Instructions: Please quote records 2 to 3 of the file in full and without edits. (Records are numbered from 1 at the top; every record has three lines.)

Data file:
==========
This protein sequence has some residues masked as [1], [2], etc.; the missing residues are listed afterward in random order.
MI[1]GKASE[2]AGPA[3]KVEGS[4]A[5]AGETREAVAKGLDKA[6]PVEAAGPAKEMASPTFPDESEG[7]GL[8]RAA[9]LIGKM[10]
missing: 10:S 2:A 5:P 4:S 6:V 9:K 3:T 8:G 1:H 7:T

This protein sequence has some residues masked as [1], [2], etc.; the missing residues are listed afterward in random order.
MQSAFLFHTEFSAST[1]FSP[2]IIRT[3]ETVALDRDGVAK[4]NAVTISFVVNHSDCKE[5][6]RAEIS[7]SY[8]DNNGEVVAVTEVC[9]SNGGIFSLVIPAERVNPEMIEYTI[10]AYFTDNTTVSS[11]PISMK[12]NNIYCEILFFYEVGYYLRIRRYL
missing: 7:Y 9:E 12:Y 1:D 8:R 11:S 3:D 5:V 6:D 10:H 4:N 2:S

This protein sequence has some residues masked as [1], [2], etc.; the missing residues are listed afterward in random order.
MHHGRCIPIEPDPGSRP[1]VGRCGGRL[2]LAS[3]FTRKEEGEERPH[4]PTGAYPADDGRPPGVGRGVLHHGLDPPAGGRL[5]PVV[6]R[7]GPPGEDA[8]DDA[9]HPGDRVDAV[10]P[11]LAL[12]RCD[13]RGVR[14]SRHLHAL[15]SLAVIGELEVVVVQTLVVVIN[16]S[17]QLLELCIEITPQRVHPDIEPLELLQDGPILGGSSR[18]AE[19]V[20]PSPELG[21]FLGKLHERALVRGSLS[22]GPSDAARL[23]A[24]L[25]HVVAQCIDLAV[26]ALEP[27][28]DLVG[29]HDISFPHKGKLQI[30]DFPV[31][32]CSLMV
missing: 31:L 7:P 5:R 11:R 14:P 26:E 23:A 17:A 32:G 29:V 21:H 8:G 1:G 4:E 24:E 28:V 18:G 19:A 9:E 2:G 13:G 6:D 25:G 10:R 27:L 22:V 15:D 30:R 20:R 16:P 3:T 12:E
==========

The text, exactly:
This protein sequence has some residues masked as [1], [2], etc.; the missing residues are listed afterward in random order.
MQSAFLFHTEFSAST[1]FSP[2]IIRT[3]ETVALDRDGVAK[4]NAVTISFVVNHSDCKE[5][6]RAEIS[7]SY[8]DNNGEVVAVTEVC[9]SNGGIFSLVIPAERVNPEMIEYTI[10]AYFTDNTTVSS[11]PISMK[12]NNIYCEILFFYEVGYYLRIRRYL
missing: 7:Y 9:E 12:Y 1:D 8:R 11:S 3:D 5:V 6:D 10:H 4:N 2:S

This protein sequence has some residues masked as [1], [2], etc.; the missing residues are listed afterward in random order.
MHHGRCIPIEPDPGSRP[1]VGRCGGRL[2]LAS[3]FTRKEEGEERPH[4]PTGAYPADDGRPPGVGRGVLHHGLDPPAGGRL[5]PVV[6]R[7]GPPGEDA[8]DDA[9]HPGDRVDAV[10]P[11]LAL[12]RCD[13]RGVR[14]SRHLHAL[15]SLAVIGELEVVVVQTLVVVIN[16]S[17]QLLELCIEITPQRVHPDIEPLELLQDGPILGGSSR[18]AE[19]V[20]PSPELG[21]FLGKLHERALVRGSLS[22]GPSDAARL[23]A[24]L[25]HVVAQCIDLAV[26]ALEP[27][28]DLVG[29]HDISFPHKGKLQI[30]DFPV[31][32]CSLMV
missing: 31:L 7:P 5:R 11:R 14:P 26:E 23:A 17:A 32:G 29:V 21:H 8:G 1:G 4:E 24:E 28:V 18:G 19:A 9:E 2:G 13:G 6:D 25:G 10:R 27:L 22:V 15:D 30:R 20:R 16:P 3:T 12:E